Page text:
As professional golfers continue to express concerns about the PGA Tour’s deal with the Saudi-backed LIV Golf, Tiger Woods has joined the board of directors in a concession to player demands.

Under the new structure, which was announced Tuesday, the PGA Tour’s board will consist of six players, five independent directors and the PGA of America director. Previously there were five players on the board, and Woods is the golfers’ choice for additional seat. A replacement for the seat that was once held by AT&T chairman Randall Stephenson, who resigned citing “serious concerns” about the deal, will be named soon.

The board also plans to update its governing documents to ensure no major decisions can be made without the involvement of player directors. That could impact the LIV deal, as the Tour is in the midst of finalizing the framework agreement.

“This is a critical point for the Tour, and the players will do their best to make certain that any changes that are made in Tour operations are in the best interest of all Tour stakeholders, including fans, sponsors and players,” Woods said in a statement.

LIV exploded into the golf world in June of last year, luring star players with contracts that guaranteed as much as $100 million and tournament prizes that set world records. The PGA and PGA Tour, at the time, argued the league was compromising the integrity of the game—and several golfers, including Woods, turned down enormous paydays to remain loyal to the PGA Tour. Woods was reportedly offered up to $800 million.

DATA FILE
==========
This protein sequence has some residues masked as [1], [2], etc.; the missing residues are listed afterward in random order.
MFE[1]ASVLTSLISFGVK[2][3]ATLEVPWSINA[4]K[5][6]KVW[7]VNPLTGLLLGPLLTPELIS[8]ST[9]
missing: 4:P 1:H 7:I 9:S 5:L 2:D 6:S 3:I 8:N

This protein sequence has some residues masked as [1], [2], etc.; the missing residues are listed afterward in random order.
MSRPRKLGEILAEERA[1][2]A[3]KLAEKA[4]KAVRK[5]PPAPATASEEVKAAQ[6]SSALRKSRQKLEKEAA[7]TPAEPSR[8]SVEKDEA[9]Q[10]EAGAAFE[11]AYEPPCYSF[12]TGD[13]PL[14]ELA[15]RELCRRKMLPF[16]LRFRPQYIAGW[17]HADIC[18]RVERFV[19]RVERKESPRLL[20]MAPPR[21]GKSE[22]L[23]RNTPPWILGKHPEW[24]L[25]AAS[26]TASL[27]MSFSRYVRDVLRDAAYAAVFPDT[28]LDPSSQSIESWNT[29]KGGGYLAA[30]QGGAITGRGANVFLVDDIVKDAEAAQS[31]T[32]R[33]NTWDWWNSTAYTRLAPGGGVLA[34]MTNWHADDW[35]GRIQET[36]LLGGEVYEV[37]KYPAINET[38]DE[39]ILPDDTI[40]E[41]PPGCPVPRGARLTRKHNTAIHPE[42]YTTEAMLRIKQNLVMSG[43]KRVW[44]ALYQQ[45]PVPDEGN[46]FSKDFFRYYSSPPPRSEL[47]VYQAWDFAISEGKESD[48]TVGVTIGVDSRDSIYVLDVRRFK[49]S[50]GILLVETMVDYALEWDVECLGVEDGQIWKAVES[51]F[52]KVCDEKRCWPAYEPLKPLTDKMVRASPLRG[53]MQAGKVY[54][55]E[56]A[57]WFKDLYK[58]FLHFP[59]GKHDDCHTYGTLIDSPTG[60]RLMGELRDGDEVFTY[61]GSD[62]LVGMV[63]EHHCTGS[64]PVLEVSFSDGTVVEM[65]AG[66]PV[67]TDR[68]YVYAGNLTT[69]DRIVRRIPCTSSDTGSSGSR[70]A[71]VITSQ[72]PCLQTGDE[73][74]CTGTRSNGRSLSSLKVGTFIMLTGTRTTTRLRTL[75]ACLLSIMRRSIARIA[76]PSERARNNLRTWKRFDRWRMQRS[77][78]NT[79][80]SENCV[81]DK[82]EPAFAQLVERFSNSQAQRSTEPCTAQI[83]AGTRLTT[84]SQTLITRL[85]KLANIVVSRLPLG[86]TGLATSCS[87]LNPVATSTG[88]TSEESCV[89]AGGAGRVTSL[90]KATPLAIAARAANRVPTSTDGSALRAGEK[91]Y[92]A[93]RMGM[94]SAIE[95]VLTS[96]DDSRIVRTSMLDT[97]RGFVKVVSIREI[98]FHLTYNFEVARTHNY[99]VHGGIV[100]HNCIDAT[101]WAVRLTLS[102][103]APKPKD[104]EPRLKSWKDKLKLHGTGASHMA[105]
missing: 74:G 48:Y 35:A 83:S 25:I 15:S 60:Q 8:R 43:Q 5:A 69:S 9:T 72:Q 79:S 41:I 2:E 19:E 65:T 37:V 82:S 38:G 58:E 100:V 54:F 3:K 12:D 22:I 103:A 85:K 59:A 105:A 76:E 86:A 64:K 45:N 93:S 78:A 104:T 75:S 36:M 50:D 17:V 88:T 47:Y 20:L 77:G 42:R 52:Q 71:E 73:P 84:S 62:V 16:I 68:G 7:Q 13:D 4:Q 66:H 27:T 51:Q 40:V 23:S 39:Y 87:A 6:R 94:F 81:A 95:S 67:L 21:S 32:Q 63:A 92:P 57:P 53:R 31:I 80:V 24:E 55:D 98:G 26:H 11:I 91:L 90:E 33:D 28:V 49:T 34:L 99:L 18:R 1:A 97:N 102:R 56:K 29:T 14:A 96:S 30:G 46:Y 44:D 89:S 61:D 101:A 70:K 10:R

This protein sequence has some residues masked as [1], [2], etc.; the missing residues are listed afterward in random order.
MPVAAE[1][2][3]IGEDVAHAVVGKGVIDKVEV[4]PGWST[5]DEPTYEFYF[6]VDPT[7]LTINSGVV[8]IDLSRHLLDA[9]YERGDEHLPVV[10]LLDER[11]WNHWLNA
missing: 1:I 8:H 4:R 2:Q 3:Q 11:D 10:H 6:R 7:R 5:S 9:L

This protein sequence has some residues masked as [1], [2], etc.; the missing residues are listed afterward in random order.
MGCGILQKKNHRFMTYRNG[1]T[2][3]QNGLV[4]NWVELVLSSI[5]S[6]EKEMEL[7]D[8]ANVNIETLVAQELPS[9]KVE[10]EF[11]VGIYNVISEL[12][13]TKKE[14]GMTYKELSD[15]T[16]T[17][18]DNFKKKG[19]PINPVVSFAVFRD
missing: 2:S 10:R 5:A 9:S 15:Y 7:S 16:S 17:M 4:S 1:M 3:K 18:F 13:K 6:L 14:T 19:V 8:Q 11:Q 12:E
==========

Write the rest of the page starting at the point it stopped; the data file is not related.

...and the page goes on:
Then in June of this year, despite players’ objections, the PGA inked an agreement that would turn the LIV Golf organization and the PGA Tour into collaborators bankrolled largely by the Saudis, in an entity to be chaired by Yasir al-Rumayyan—chairman of Saudi Aramco—if the deal goes through.

Players said they were blindsided by the LIV deal. While five golfers were on the board, the deal was largely put together by just two non-player members.

The Northern Irish golfer and board member Rory McIlroy, speaking at the time the deal was announced, said “I still hate LIV, I hate them. I hope it goes away and I fully expect that it does.” Others, including three-time PGA winner Scott Stallings, targeted their ire at PGA Tour Commissioner Jay Monahan.

“I am committed to taking the necessary steps to restore any lost trust or confidence that occurred as a result of the surprise announcement of our Framework Agreement,” Monahan said in a statement. “Any agreement we reach must be shaped by our members’ input and approval earned through our Player Directors.”

The deal has also come under scrutiny by the U.S. government, with a Senate panel holding hearings last month. At those, PGA Tour officials said that they saw little choice when it came to the deal, given the essentially bottomless resources of the Saudis’ $700 billion Public Investment Fund (gleaned from the oil profits of state-owned Saudi Aramco, the No. 2 company on Fortune‘s Global 500 list and the most profitable company in history).

“If they take just five players a year, then in five years, they can gut us,” Jimmy Dunne, vice chairman of Piper Sandler, who negotiated the PGA Tour deal, told the Senate. “If we do nothing, they could end up owning golf.”

While there was plenty of rhetoric, there was no indication during the hearing that Congress would block the tour from going into business with the Saudis.

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